Wetangula plots next move

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BY TIMAN MNYIKA

Sometime in mid-2002, Moses Wetang’ula was preparing to contest the Sirisia parliamentary seat in Bungoma for the second time. His first attempt in 1997 on the then ruling party Kanu ticket had ended in failure, drowned by the strong wave of the Michael Wamalwa-led Ford Kenya. The lawyer had tasted parliamentary politics as a Kanu Nominated MP between 1993 and 1997.

As the 2002 polls approached, Wamalwa’s grip on Bungoma was even tighter than in 1997. Mr Wamalwa had entered into an alliance with Mwai Kibaki and Charity Ngilu and it was looking increasingly likely that it would give Kanu a run for its money. And when Raila Odinga joined them later, it was obvious that Kanu’s 40-year grip on power was coming to an end.

This must have been the consideration that made Mr Wetang’ula make one of his many strategic political decisions.

“I’ve decided that I want to serve the people of Sirisia as their elected MP. If that means leaving Kanu to join Ford Kenya,  so be it,’’  Mr Wetang’ula, then serving as chairman of the Electricity Regulation Board, told this writer during a meeting at his Corner House Law office in Nairobi. ‘’But please don’t publish this because I’m still the chair of ERB,’’ he had pleaded.

 

Come the election, Wetang’ula won the Sirisia seat on a Ford-K ticket and thus starting his journey to the helm of the party.

On his way up, the shrewd politician who cut his teeth during the Moi years has made a number of other decisions that have done his ambitions a lot of good. One of them was his decision to back Musikari Kombo against Dr Mukhisa Kituyi for the chairmanship of the party following Wamalwa’s death in 2003.

He knew that between the two, Kombo was the weaker one who could easily be brushed aside in a challenge for party leadership when he was ready.  At the time Weta as he is popularly known was still new in the party and many of its diehard members saw him as a Kanu man who could not lead Ford-K.

But having taken care of Dr Kituyi who went on to become Director General of UNCTAD, Wetang’ula bid his time understudying  Kombo and waiting for the right moment to strike.

That moment came in 2011 when Kombo, after what many saw as a below average reign, called party elections. He then announced that he will not contest, opting instead to support Eugene Wamalwa, the brother of the man he inherited the party from. Using his financial muscle and organisational capability, the Bungoma Senator easily overcame the Wamalwa challenge and has held onto the party ever since.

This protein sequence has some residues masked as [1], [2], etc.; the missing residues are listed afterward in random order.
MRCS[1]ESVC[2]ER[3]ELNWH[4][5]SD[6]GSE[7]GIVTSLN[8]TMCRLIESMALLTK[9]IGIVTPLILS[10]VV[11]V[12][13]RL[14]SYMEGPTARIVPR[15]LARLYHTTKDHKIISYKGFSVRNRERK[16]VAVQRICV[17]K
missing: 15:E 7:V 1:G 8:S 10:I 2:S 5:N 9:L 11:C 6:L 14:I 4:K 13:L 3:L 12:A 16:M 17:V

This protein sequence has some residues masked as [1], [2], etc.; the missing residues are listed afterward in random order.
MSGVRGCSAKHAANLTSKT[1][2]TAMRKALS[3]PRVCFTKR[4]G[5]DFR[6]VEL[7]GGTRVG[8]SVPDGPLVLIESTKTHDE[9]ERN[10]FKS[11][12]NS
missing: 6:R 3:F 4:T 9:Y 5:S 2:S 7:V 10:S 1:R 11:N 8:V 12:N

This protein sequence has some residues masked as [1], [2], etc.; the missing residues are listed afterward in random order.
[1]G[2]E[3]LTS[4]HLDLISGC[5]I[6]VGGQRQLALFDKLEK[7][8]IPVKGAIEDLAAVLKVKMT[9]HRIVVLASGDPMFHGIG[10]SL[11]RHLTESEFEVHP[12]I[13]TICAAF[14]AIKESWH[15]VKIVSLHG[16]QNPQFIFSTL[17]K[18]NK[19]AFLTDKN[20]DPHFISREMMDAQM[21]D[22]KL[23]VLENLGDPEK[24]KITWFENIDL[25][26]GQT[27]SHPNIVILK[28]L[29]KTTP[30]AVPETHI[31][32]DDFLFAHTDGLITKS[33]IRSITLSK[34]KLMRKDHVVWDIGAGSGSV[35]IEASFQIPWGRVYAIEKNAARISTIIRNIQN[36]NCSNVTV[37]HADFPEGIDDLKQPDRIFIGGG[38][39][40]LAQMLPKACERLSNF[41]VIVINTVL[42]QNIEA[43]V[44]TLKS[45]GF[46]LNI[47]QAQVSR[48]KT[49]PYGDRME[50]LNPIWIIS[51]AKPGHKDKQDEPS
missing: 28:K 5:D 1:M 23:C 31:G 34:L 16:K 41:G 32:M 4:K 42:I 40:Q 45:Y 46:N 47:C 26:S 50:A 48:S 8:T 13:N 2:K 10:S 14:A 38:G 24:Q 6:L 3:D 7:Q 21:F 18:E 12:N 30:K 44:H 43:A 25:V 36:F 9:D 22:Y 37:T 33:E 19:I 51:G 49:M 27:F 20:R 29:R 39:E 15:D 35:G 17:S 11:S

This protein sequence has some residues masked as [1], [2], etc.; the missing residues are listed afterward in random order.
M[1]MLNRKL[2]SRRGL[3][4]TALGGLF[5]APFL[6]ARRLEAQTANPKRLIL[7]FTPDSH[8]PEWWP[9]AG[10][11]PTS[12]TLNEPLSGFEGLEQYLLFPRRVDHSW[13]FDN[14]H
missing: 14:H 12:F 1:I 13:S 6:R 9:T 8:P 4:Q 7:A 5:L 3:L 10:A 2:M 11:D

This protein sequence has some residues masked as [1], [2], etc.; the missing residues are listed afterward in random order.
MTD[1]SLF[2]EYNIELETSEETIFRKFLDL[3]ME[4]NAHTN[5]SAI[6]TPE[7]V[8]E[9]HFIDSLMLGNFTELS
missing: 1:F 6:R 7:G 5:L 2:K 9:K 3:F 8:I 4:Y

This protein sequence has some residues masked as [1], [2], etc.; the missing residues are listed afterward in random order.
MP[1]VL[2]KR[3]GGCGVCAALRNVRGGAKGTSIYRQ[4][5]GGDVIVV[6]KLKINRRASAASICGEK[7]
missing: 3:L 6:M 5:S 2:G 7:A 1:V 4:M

In the run up to the 2013 elections, after serving as a Cabinet minister in the Grand Coalition government, Mr Wetang’ula announced that he would contest the presidential election on the Ford-K ticket. He put together a team led by Tongaren MP Eseli Simiyu, one of his key supporters to prepare the ground.

 “We are ready for the contest,” Dr Simiyu said then.

A team of professionals was identified to steer Mr Wetang’ula’s bid.

Wetang’ula himself said of his ambition:  “It is a progression in life.  One feels that after climbing one part of the ladder it is automatic that you go to the next. That is why I am going for the top seat. I am no different from the others who have walked the same path’’.

However, as the polls neared, he made yet another decision by opting out of the race to align himself with ODM’s Raila Odinga and Wiper’s Kalonzo Musyoka in the Coalition for Reforms and Democracy (Cord).

He contested the Bungoma Senate seat amid under this deal, he was slated to be the Majority Leader in the Senate. In the end, he became Minority Leader after the coalition lost the elections to its Jubilee rival.

Despite the loss, this decision has given Wetang’ula a massive political boost. He is the only Cord principal who was elected, giving him a political platform that Raila and Kalonzo do not have. Indeed, the fact that Raila and Kalonzo were not elected has been blamed for the turmoil in the Coalition and their parties.

The Orange Democratic Party tried to hold elections in February that ended in chaos with Raila looking increasingly unable to exert any influence in the party.

Wetang’ula on the other hand has been able to keep a tight control on Ford-K affairs, enabling him to sell himself across the country without any distractions.

His profile has risen from the leader of a small party with support in a small corner of the country to a national profile where he can count on the support and networks of the coalition. Now as the 2017 elections approach, Wetang’ula has forced himself into contention.

In the Cord arrangement he has even managed to outshine Kalonzo, the far more senior and experienced politician.

Of course supporters of Raila are already talking of another, possibly the last, attempt to win the prize one more time. But there is no doubt that should the nomination race be open, Wetang’ula will be a serious contender.

And he has a very powerful argument.

Having lost elections in 1997, 2007 and 2013, talk that Raila should give way for  Kalonzo or Wetang’ula is saturating the political realm. In the former Western province, Mr Wetang’ula has led a loud campaign for the presidency come 2017.  It is obvious he covets the Cord ticket and is receiving quite some support from Cord-allied politicians in the region.